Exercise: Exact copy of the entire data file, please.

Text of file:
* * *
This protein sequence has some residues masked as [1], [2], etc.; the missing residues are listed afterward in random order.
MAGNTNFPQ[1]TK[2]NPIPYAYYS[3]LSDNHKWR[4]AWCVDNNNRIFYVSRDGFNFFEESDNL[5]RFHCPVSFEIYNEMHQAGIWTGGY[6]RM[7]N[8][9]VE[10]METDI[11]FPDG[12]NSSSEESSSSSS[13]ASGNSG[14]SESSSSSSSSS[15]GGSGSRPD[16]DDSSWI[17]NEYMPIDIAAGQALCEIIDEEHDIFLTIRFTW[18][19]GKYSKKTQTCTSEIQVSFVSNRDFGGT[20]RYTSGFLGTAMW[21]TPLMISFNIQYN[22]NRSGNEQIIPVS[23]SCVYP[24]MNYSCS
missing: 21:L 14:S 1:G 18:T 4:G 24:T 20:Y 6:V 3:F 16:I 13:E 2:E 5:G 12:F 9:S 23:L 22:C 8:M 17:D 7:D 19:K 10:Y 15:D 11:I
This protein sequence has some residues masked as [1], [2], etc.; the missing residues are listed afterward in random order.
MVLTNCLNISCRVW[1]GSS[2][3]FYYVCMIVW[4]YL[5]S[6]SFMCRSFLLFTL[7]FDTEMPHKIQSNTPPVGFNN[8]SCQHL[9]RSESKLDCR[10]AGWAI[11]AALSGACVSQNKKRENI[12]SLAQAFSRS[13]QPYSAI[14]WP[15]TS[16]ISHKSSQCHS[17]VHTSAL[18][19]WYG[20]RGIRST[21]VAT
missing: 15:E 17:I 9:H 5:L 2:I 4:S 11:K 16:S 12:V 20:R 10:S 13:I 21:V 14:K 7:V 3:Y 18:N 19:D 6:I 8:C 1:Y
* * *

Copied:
This protein sequence has some residues masked as [1], [2], etc.; the missing residues are listed afterward in random order.
MAGNTNFPQ[1]TK[2]NPIPYAYYS[3]LSDNHKWR[4]AWCVDNNNRIFYVSRDGFNFFEESDNL[5]RFHCPVSFEIYNEMHQAGIWTGGY[6]RM[7]N[8][9]VE[10]METDI[11]FPDG[12]NSSSEESSSSSS[13]ASGNSG[14]SESSSSSSSSS[15]GGSGSRPD[16]DDSSWI[17]NEYMPIDIAAGQALCEIIDEEHDIFLTIRFTW[18][19]GKYSKKTQTCTSEIQVSFVSNRDFGGT[20]RYTSGFLGTAMW[21]TPLMISFNIQYN[22]NRSGNEQIIPVS[23]SCVYP[24]MNYSCS
missing: 21:L 14:S 1:G 18:T 4:G 24:T 20:Y 6:V 3:F 16:I 13:E 2:E 5:G 12:F 9:S 23:L 22:C 8:M 17:D 7:D 19:K 10:Y 15:D 11:I
This protein sequence has some residues masked as [1], [2], etc.; the missing residues are listed afterward in random order.
MVLTNCLNISCRVW[1]GSS[2][3]FYYVCMIVW[4]YL[5]S[6]SFMCRSFLLFTL[7]FDTEMPHKIQSNTPPVGFNN[8]SCQHL[9]RSESKLDCR[10]AGWAI[11]AALSGACVSQNKKRENI[12]SLAQAFSRS[13]QPYSAI[14]WP[15]TS[16]ISHKSSQCHS[17]VHTSAL[18][19]WYG[20]RGIRST[21]VAT
missing: 15:E 17:I 9:H 5:L 2:I 4:S 11:K 16:S 12:V 20:R 10:S 13:I 21:V 14:K 7:V 3:Y 18:N 19:D 6:I 8:C 1:Y